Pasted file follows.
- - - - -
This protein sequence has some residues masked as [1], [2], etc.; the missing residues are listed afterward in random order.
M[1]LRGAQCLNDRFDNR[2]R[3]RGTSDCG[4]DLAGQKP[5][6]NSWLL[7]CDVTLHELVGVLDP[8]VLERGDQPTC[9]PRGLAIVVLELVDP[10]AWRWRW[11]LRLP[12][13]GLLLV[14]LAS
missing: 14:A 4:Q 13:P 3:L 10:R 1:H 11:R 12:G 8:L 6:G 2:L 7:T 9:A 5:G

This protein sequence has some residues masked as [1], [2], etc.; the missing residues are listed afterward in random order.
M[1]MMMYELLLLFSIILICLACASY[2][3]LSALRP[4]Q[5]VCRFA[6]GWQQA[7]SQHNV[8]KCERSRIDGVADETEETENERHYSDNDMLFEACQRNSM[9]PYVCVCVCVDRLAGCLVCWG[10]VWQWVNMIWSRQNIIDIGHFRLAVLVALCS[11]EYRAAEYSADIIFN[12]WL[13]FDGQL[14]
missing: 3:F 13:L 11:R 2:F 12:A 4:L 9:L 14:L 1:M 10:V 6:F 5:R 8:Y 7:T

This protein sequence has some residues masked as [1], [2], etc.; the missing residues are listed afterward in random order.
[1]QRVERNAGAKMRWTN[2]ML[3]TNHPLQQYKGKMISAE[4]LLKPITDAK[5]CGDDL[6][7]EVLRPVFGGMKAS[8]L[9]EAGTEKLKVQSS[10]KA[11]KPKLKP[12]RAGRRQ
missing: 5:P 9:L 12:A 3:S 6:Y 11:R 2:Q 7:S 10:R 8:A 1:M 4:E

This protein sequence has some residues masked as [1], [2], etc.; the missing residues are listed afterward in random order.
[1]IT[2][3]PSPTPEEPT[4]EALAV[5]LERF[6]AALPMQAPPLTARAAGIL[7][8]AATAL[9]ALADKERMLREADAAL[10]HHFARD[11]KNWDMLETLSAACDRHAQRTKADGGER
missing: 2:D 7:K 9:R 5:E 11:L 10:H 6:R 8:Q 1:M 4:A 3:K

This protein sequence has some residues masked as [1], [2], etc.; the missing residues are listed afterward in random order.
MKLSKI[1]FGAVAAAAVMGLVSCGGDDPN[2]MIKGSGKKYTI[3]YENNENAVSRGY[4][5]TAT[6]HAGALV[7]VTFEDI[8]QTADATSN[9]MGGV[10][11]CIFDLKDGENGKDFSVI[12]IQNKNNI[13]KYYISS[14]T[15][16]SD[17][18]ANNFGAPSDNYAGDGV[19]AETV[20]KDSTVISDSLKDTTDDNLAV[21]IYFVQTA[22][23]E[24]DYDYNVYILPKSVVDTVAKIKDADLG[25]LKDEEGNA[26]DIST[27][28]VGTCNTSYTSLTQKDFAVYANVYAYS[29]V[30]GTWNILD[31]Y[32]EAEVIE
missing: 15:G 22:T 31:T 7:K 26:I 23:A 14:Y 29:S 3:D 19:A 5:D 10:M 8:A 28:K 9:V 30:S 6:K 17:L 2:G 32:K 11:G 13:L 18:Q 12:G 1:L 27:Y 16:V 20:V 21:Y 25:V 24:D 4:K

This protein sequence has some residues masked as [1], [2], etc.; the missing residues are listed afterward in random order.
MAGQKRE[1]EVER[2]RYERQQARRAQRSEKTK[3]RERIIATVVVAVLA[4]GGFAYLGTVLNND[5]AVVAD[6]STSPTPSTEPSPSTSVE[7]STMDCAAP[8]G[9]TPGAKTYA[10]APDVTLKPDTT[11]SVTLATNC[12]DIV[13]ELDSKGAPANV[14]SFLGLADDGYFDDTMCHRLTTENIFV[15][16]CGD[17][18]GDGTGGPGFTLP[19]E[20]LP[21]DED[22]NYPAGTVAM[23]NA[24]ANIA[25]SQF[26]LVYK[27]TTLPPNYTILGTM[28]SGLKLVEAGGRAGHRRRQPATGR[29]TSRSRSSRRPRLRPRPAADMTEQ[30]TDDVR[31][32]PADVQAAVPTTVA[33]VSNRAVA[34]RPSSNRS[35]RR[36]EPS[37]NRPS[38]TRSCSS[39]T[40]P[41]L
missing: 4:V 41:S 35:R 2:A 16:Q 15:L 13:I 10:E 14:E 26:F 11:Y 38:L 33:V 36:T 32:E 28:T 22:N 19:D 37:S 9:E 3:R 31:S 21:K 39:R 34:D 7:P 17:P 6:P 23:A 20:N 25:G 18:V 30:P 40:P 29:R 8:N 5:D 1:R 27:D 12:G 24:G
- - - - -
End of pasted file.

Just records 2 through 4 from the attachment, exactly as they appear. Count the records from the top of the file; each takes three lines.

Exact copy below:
This protein sequence has some residues masked as [1], [2], etc.; the missing residues are listed afterward in random order.
M[1]MMMYELLLLFSIILICLACASY[2][3]LSALRP[4]Q[5]VCRFA[6]GWQQA[7]SQHNV[8]KCERSRIDGVADETEETENERHYSDNDMLFEACQRNSM[9]PYVCVCVCVDRLAGCLVCWG[10]VWQWVNMIWSRQNIIDIGHFRLAVLVALCS[11]EYRAAEYSADIIFN[12]WL[13]FDGQL[14]
missing: 3:F 13:L 11:R 2:F 12:A 4:L 9:L 14:L 1:M 10:V 6:F 5:R 8:Y 7:T

This protein sequence has some residues masked as [1], [2], etc.; the missing residues are listed afterward in random order.
[1]QRVERNAGAKMRWTN[2]ML[3]TNHPLQQYKGKMISAE[4]LLKPITDAK[5]CGDDL[6][7]EVLRPVFGGMKAS[8]L[9]EAGTEKLKVQSS[10]KA[11]KPKLKP[12]RAGRRQ
missing: 5:P 9:L 12:A 3:S 6:Y 11:R 2:Q 7:S 10:R 8:A 1:M 4:E

This protein sequence has some residues masked as [1], [2], etc.; the missing residues are listed afterward in random order.
[1]IT[2][3]PSPTPEEPT[4]EALAV[5]LERF[6]AALPMQAPPLTARAAGIL[7][8]AATAL[9]ALADKERMLREADAAL[10]HHFARD[11]KNWDMLETLSAACDRHAQRTKADGGER
missing: 2:D 7:K 9:R 5:E 11:L 10:H 6:R 8:Q 1:M 4:A 3:K